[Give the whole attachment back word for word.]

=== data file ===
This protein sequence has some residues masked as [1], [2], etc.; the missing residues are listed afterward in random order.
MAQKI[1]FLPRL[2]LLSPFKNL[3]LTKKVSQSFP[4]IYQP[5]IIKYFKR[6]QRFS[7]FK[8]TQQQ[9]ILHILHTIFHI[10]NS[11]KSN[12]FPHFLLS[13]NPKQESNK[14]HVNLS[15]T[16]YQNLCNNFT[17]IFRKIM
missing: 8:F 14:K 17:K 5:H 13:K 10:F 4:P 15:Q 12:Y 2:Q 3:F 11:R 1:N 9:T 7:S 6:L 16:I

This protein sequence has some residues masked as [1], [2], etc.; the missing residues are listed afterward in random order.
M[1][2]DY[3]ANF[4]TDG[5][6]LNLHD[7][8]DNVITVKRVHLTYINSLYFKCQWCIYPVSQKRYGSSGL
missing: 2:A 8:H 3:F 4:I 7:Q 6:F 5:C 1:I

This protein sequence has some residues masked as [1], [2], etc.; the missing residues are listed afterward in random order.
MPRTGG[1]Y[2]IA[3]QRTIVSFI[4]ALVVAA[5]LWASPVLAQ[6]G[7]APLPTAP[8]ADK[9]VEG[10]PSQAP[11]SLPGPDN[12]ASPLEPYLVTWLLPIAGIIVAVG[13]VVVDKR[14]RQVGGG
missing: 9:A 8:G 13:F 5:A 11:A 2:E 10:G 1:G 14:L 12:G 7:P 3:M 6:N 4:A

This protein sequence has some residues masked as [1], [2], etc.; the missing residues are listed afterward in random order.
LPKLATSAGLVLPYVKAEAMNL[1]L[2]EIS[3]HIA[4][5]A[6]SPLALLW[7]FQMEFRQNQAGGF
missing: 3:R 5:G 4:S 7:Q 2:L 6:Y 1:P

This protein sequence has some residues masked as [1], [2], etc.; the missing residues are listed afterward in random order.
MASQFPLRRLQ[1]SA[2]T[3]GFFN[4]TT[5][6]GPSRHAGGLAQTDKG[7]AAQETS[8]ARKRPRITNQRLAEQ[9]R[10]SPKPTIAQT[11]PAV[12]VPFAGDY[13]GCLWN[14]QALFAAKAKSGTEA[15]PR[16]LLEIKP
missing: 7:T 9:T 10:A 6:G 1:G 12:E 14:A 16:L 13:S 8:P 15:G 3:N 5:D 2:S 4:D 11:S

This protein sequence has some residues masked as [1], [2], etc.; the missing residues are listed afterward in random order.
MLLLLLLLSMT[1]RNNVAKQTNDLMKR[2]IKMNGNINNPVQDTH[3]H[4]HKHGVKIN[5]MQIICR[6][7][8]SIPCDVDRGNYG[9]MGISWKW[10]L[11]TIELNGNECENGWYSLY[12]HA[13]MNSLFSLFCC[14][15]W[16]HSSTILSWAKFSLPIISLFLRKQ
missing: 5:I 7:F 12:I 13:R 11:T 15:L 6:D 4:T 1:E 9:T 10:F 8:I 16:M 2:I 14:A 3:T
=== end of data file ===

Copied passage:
This protein sequence has some residues masked as [1], [2], etc.; the missing residues are listed afterward in random order.
MAQKI[1]FLPRL[2]LLSPFKNL[3]LTKKVSQSFP[4]IYQP[5]IIKYFKR[6]QRFS[7]FK[8]TQQQ[9]ILHILHTIFHI[10]NS[11]KSN[12]FPHFLLS[13]NPKQESNK[14]HVNLS[15]T[16]YQNLCNNFT[17]IFRKIM
missing: 8:F 14:K 17:K 5:H 13:K 10:F 4:P 15:Q 12:Y 2:Q 3:F 11:R 1:N 9:T 7:S 6:L 16:I

This protein sequence has some residues masked as [1], [2], etc.; the missing residues are listed afterward in random order.
M[1][2]DY[3]ANF[4]TDG[5][6]LNLHD[7][8]DNVITVKRVHLTYINSLYFKCQWCIYPVSQKRYGSSGL
missing: 2:A 8:H 3:F 4:I 7:Q 6:F 5:C 1:I

This protein sequence has some residues masked as [1], [2], etc.; the missing residues are listed afterward in random order.
MPRTGG[1]Y[2]IA[3]QRTIVSFI[4]ALVVAA[5]LWASPVLAQ[6]G[7]APLPTAP[8]ADK[9]VEG[10]PSQAP[11]SLPGPDN[12]ASPLEPYLVTWLLPIAGIIVAVG[13]VVVDKR[14]RQVGGG
missing: 9:A 8:G 13:F 5:A 11:A 2:E 10:G 1:G 14:L 12:G 7:P 3:M 6:N 4:A

This protein sequence has some residues masked as [1], [2], etc.; the missing residues are listed afterward in random order.
LPKLATSAGLVLPYVKAEAMNL[1]L[2]EIS[3]HIA[4][5]A[6]SPLALLW[7]FQMEFRQNQAGGF
missing: 3:R 5:G 4:S 7:Q 2:L 6:Y 1:P

This protein sequence has some residues masked as [1], [2], etc.; the missing residues are listed afterward in random order.
MASQFPLRRLQ[1]SA[2]T[3]GFFN[4]TT[5][6]GPSRHAGGLAQTDKG[7]AAQETS[8]ARKRPRITNQRLAEQ[9]R[10]SPKPTIAQT[11]PAV[12]VPFAGDY[13]GCLWN[14]QALFAAKAKSGTEA[15]PR[16]LLEIKP
missing: 7:T 9:T 10:A 6:G 1:G 12:E 14:A 16:L 13:S 8:P 15:G 3:N 5:D 2:S 4:D 11:S

This protein sequence has some residues masked as [1], [2], etc.; the missing residues are listed afterward in random order.
MLLLLLLLSMT[1]RNNVAKQTNDLMKR[2]IKMNGNINNPVQDTH[3]H[4]HKHGVKIN[5]MQIICR[6][7][8]SIPCDVDRGNYG[9]MGISWKW[10]L[11]TIELNGNECENGWYSLY[12]HA[13]MNSLFSLFCC[14][15]W[16]HSSTILSWAKFSLPIISLFLRKQ
missing: 5:I 7:F 12:I 13:R 11:T 15:L 6:D 4:T 1:E 9:T 10:F 8:I 16:M 2:I 14:A 3:T